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« Reply #21 on: March 14, 2012, 10:30:09 AM »


However, in today's society it is really difficult to be "brainwashed" by your particular demographic.

Sure, I grew up in the Church, spoke Ukrainian from a young age, etc.  However, I surf the Web, I watch the NEWS, I am exposed to all manner of information.

I have free will....and if for some reason I deduced that what I had been taught my whole life was wrong, I have the ability to change!

You are what you make of yourself.

The only people who can claim to truly be brainwashed are those who are isolated.

We, are hardly isolated.

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« Reply #22 on: March 14, 2012, 10:33:22 AM »

What you and others were missing from the last thread was my main point (actually Achronos didn't much of the point as his summary of my post is near as to completely wrong as you can get):

They have been and are targeted by our Government for persecution. Explicitly at one time for utter extinction. (Is that worse than "shunning"?)

This is madness.

And by the way:

Every group "shuns". Every.

Every.

It's just when the reasons for shunning in one group depart significantly from another, usually the group which defines the "status quo", does it seem scandalous.

The reasons are never more strict, severe, etc. They are best defined by the word: different.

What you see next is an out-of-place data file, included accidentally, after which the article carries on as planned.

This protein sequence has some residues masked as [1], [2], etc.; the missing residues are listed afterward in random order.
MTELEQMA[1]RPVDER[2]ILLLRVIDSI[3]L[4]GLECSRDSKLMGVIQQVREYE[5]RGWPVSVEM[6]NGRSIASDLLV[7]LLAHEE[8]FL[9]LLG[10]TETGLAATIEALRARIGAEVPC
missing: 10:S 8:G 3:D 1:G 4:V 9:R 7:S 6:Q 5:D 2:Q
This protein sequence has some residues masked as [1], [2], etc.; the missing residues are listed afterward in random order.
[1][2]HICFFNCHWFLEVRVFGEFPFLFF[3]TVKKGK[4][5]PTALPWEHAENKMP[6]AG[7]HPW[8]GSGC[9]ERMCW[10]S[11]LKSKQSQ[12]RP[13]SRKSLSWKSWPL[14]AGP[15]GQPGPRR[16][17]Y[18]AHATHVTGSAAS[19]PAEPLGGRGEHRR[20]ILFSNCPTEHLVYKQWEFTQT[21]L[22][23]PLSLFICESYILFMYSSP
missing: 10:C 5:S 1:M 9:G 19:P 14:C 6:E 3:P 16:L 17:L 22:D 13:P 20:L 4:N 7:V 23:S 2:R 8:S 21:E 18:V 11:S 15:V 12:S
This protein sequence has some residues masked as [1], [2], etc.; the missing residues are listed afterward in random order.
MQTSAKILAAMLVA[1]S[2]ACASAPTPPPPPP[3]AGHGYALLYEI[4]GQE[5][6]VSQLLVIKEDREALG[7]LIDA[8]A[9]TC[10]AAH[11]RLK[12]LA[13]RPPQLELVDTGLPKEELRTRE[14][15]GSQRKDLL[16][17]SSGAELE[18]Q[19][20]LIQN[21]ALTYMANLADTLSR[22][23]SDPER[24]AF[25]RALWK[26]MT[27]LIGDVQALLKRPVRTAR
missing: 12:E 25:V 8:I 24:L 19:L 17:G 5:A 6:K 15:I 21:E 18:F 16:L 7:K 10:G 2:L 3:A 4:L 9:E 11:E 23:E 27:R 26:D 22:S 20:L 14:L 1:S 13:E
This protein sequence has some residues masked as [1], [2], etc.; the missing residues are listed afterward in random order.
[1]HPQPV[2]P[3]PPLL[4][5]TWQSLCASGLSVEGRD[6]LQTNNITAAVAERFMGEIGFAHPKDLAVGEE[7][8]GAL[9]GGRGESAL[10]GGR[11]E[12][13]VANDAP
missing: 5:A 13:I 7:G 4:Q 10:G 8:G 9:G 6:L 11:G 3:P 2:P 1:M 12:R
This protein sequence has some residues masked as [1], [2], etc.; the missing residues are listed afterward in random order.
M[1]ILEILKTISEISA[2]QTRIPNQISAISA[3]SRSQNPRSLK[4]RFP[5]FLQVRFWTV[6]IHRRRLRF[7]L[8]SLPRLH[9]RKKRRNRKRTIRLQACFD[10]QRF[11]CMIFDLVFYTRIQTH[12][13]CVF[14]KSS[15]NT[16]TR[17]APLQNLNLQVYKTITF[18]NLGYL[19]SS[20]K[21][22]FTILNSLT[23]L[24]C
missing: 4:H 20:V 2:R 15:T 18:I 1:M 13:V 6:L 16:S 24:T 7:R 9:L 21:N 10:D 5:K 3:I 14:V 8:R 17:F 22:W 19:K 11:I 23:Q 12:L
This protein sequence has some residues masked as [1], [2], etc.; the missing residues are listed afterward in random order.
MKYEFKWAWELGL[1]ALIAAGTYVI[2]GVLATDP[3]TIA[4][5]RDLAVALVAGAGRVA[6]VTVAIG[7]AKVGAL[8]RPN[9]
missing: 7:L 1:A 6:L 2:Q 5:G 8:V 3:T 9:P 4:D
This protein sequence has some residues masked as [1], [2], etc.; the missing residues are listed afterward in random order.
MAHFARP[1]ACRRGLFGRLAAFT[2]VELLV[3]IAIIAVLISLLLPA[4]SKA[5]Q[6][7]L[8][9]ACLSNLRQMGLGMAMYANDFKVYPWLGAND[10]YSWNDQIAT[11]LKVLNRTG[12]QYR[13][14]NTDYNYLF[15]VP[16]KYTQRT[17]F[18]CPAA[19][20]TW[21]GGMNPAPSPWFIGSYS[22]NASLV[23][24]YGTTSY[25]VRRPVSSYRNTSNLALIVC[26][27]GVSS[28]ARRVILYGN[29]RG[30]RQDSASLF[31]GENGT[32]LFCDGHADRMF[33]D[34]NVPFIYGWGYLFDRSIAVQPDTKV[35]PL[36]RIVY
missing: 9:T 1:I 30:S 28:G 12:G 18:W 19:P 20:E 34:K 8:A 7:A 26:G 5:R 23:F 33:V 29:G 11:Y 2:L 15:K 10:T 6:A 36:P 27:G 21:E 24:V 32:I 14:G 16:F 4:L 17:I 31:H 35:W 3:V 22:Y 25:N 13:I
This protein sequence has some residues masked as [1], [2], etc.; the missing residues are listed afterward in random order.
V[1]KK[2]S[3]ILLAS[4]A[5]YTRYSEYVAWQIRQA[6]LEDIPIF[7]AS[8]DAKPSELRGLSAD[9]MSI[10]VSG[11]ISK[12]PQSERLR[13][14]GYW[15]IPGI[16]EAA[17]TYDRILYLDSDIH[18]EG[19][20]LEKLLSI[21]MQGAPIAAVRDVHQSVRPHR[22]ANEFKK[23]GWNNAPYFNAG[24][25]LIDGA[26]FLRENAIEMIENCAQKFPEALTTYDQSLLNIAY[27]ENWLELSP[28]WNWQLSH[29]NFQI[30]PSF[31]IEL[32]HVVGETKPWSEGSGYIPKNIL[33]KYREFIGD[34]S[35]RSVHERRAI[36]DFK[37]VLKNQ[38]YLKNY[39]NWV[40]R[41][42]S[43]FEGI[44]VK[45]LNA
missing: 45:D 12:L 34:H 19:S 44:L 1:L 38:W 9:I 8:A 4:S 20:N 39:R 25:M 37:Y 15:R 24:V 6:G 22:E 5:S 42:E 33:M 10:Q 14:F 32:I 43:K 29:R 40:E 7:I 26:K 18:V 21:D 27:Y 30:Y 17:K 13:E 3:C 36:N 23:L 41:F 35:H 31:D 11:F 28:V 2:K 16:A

Let's wait for the word cult to be used. Or brainwashed.

Everyone joins a cult and is brainwashed. It is called being born.

Now air all the reasons you don't like Mormons / Mormonism all you want, but realize they are simply deviations from your own set of rules.

As citizens of this country, we should have a singular response to the treatment of Mormons by this country's government: shame.

If you are a US citizen and have a conscious or are Orthodox and actually observing Lent, go knock on a Mormon's door and apologize.

You are welcome.


Is your ranting over? Are you somewhat calmer and are you willing to tell us what in the world you are talking about? Thanks.

This is supposed to be an answer to my question? If it is, please indulge me, an old man whose native language is not American English, and answer my question less enigmatically, cryptically and tersely. Just walk me through what you are trying to say, please?
« Last Edit: March 14, 2012, 10:37:08 AM by Second Chance » Logged

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« Reply #23 on: March 14, 2012, 10:35:20 AM »


You have everything to apologize for. I suggest speaking to your Priest.

Before I go speak to my priest, it would be good if I got a better understanding what exactly I have to apologize for concerning Mormons. Please enlighten me.


There is a clue.

 

What gives you the right to speak to me this way?


Oh you Orthodox don't believe in "rights" . . .

Now I am even more confused. "You Orthodox" may be understood to mean "I, a non-Orthodox, am talking to you, the Orthodox." But, I thought that you had recently joined the Church.
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« Reply #24 on: March 14, 2012, 10:43:32 AM »

I do not wish to derail this thread but I feel compelled to post a contextual reminder that the Evil One is working extra hard during the Great Lent. I will state up front that I am not judging anyone but myself and am posting the following in the chance that it may also be applicable to the lives of others.

"Teaching on the Eight Means of Temptation and the Struggle Against Them

The Holy Fathers say (this is how Fr. Cleopa began to express concisely his spiritual experience to us, inherited from the Holy Fathers and personally experienced by him, as every one of his words clearly confirms) that on the path of salvation one is tempted by the devil from eight sides: from the front, from behind, from the left, from the right, from above, from below, from inside, and from the outside.